Apple has rolled out the Public Betas of its latest versions of iOS, iPadOS, macOS, and watchOS. That means that if you've been looking forward to trying out some of the features the company introduced at its Worldwide Developer Conference, you can.
I've been using the developer betas of iOS 15 and iPadOS 15 for the past few weeks, and there are a few features that stand out to make the iPhone the ultimate productivity tool. Here are five of my favorites:
For as great as the iPhone is at helping us stay connected, sometimes that's the problem. The easier it is to connect and communicate, the easier it can be to get distracted. Anyone who has felt the anxiety of too many notifications understands how quickly they can rob you of your productivity.
The iPhone has had a "Do Not Disturb" mode for a while, but now, Apple has taken it a step further with Focus, which allows you to decide which people and apps can interrupt you depending on what you're doing. You can create customized settings for work or family time or vacation.
Each Focus is fully customizable, meaning you get to choose what gets your attention at any given time. Even better, you can choose to send a reply when someone sends you a message to let them know your status. You can even choose which Home Screens to display, making it less tempting to open Netflix or YouTube. Finally, when you set a Focus, it syncs across all of your devices, making it easier to, well, focus, on what you need to get done.
Apple clearly noticed the amount of time we all spent over the past year looking at each other on screens. For a lot of people, that meant using Zoom, or Google Meet, or FaceTime. The problem, however, was that FaceTime only worked if everyone was on a Mac or iPhone.
Not only that, but there was no good way to schedule a FaceTime call to make it easy for everyone to join without going through your contact list and adding everyone manually. Now, however, Apple is changing that. In iOS 15, you can now send an invite to anyone you want to FaceTime and they can join by simply tapping the link, --much like what every other service has allowed you to do for the past year.
Even better, you can now FaceTime with people who don't have a Mac or iPhone. When an Android or Windows PC user clicks on the link it will open FaceTime via the web and allow them to join the call.
Another FaceTime feature coming to iOS 15 is the ability to share your screen. Apple is clearly making a push to better compete with tools like Zoom, Microsoft Teams, and Google Meet, but one of the biggest drawbacks--at least for work-related meetings--was the fact that you couldn't use it to share a presentation or walk someone through a demo on your device. Now you can.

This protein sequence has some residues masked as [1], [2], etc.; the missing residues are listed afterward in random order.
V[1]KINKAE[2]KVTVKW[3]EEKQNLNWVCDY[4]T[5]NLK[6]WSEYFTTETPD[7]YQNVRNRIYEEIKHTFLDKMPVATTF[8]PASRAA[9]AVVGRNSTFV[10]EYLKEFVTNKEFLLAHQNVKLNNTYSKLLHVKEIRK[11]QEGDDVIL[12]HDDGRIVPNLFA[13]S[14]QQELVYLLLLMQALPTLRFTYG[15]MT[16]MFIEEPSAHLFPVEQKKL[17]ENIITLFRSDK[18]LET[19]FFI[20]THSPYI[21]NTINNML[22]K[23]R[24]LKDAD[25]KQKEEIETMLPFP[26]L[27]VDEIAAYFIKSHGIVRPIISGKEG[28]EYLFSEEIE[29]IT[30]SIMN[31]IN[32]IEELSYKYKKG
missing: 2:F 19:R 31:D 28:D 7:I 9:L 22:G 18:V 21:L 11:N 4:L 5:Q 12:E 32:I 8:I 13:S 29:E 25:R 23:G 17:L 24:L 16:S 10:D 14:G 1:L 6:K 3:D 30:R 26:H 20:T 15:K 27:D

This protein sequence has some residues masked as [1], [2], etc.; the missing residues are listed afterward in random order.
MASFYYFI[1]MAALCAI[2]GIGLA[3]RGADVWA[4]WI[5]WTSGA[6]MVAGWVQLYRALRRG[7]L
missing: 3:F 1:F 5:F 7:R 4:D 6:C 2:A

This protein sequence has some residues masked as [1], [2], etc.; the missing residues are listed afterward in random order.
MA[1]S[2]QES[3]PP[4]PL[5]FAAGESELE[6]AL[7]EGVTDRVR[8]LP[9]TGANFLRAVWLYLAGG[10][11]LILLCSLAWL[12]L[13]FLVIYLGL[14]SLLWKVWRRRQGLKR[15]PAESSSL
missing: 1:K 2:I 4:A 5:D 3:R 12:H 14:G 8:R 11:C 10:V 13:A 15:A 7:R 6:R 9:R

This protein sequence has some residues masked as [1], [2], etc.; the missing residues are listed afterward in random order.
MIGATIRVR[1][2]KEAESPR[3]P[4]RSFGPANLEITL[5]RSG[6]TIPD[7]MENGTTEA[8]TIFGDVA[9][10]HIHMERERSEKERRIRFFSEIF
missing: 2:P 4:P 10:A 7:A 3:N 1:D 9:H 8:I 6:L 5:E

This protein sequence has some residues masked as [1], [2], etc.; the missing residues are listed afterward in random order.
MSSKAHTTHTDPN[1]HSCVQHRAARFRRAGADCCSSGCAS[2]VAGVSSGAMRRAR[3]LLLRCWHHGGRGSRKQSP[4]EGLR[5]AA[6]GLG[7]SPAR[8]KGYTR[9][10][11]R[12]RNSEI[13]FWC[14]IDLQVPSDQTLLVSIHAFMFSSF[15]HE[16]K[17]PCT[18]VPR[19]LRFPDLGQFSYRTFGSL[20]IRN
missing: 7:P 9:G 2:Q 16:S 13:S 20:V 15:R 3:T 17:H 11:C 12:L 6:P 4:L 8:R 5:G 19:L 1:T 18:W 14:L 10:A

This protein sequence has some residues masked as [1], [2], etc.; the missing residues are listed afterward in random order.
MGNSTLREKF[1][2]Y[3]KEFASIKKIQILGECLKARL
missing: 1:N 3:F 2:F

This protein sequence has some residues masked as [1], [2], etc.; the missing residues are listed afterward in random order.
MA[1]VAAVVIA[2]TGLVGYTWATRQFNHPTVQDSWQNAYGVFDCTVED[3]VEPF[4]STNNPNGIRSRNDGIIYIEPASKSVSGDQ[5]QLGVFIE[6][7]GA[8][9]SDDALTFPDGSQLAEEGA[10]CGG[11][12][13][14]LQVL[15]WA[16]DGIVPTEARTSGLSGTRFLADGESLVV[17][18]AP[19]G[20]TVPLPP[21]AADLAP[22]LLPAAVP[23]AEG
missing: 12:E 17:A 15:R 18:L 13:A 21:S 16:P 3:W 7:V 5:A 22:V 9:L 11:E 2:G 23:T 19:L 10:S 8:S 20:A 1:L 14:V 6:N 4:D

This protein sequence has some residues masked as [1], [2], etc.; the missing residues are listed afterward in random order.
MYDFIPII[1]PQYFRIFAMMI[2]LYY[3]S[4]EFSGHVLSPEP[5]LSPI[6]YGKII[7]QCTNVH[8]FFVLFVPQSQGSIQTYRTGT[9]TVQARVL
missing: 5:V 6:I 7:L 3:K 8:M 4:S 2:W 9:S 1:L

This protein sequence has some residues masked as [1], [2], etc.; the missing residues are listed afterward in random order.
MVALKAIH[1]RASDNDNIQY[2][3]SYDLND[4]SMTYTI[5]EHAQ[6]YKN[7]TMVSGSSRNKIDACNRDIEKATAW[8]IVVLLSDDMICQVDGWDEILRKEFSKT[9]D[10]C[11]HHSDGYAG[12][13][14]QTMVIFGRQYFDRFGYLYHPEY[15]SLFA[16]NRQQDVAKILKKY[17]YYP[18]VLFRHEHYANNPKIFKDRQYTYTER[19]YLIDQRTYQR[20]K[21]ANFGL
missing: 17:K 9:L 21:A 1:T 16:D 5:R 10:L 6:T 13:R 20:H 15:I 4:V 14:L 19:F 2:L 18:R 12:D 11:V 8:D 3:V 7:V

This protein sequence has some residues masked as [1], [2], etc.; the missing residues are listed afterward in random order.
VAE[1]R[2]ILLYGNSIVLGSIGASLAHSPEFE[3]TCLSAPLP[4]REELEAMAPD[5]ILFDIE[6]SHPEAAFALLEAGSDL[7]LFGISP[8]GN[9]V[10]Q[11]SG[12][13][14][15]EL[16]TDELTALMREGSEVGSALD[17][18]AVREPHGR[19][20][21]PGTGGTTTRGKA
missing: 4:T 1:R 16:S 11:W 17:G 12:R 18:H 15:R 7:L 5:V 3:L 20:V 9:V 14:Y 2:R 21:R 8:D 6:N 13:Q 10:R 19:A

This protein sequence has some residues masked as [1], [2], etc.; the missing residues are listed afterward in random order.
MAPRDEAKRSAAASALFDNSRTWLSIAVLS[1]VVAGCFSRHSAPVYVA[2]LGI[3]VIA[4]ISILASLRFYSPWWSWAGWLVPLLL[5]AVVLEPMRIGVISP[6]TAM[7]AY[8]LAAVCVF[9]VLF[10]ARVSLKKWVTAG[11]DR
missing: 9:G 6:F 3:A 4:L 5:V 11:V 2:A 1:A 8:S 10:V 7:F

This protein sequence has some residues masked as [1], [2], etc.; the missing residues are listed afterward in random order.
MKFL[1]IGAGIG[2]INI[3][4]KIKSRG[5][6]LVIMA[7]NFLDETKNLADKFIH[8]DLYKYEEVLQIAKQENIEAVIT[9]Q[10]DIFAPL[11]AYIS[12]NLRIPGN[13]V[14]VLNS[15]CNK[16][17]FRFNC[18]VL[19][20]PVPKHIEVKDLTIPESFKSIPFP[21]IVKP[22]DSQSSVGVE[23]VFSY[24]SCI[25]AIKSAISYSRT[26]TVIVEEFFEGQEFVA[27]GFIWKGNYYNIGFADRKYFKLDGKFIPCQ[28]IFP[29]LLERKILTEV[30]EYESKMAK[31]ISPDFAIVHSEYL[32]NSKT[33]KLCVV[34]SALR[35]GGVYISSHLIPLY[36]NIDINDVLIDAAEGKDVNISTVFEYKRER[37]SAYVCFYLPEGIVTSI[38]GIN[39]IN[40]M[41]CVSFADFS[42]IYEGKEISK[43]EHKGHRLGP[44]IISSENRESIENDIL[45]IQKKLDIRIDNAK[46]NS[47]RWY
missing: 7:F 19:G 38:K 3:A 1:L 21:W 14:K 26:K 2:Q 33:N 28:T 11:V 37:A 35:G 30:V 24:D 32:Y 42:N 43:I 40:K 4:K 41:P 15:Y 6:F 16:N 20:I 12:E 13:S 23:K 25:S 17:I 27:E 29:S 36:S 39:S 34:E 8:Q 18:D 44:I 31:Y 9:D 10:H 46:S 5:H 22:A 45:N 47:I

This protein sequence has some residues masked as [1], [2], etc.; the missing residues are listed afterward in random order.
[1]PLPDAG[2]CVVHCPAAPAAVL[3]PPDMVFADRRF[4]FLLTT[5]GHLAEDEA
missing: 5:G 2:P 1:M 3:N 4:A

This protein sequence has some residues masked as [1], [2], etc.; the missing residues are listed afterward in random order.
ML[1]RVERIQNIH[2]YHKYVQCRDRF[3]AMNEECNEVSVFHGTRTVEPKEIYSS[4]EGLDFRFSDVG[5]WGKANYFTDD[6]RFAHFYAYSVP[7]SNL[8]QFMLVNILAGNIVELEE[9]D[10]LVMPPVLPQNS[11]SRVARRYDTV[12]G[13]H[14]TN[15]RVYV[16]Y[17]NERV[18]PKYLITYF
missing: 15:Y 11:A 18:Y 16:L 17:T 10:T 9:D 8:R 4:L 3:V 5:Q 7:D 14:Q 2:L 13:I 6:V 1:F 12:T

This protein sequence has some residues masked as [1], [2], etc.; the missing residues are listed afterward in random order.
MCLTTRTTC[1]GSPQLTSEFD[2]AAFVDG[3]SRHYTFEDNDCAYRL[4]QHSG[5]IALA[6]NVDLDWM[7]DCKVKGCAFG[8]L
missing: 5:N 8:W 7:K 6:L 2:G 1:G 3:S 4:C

Screen sharing works on iPhone, iPad, and Mac.
Last year, Apple added universal web extensions in Safari on the Mac, and now it's bringing them to Safari on iOS. That's great if you're used to using tools like 1Password, Pocket, OneTab, or Grammarly. Now you can use those same extensions on your iPhone, giving you access to tools to help you streamline your workflow and be more productive.
Live Text is maybe the most interesting new feature in iOS 15. Basically, you can now copy text just by tapping on it in a photo. If, for example, you take a screenshot of a website, you can copy the text into a note. Or, if you take a photo of a sign, you can select and copy any of the text.
If that text happens to be in another language, it will give you the option to translate it. Live Text even recognizes handwriting and can tell when you've taken a photo of a phone number, allowing you to call with just a tap.
A Word About Safari
I do think it's important to mention that Safari is quite a bit different in iOS 15. I'm not going to get into the changes here for two reasons. The first is that there's a lot going on and it could easily be an article of its own. The other, and more important, is that I hope Apple might reconsider a few of its more dramatic design changes in Safari.
It isn't that they're all necessarily bad, but they do mean that using Safari will feel quite a bit different. You should know that ahead of time since it's an app you likely use a lot.
A Suggestion Before You Install
Finally, before you decide to install the Public Beta, keep in mind that pre-release software is often buggy and can cause problems. As such, it's not always a great idea to install Beta software on a device you depend on using on a daily basis. That said, I haven't had any problems with either iOS 15 or iPadOS 15.
If you decide you're brave enough to give it a try, first be sure you have a local backup. That means plugging it in via a Lightning cable and backing it up to your Mac. Then, visit Apple's Public Beta program page to get the latest versions of iOS, iPadOS, watchOS, and macOS Monterrey.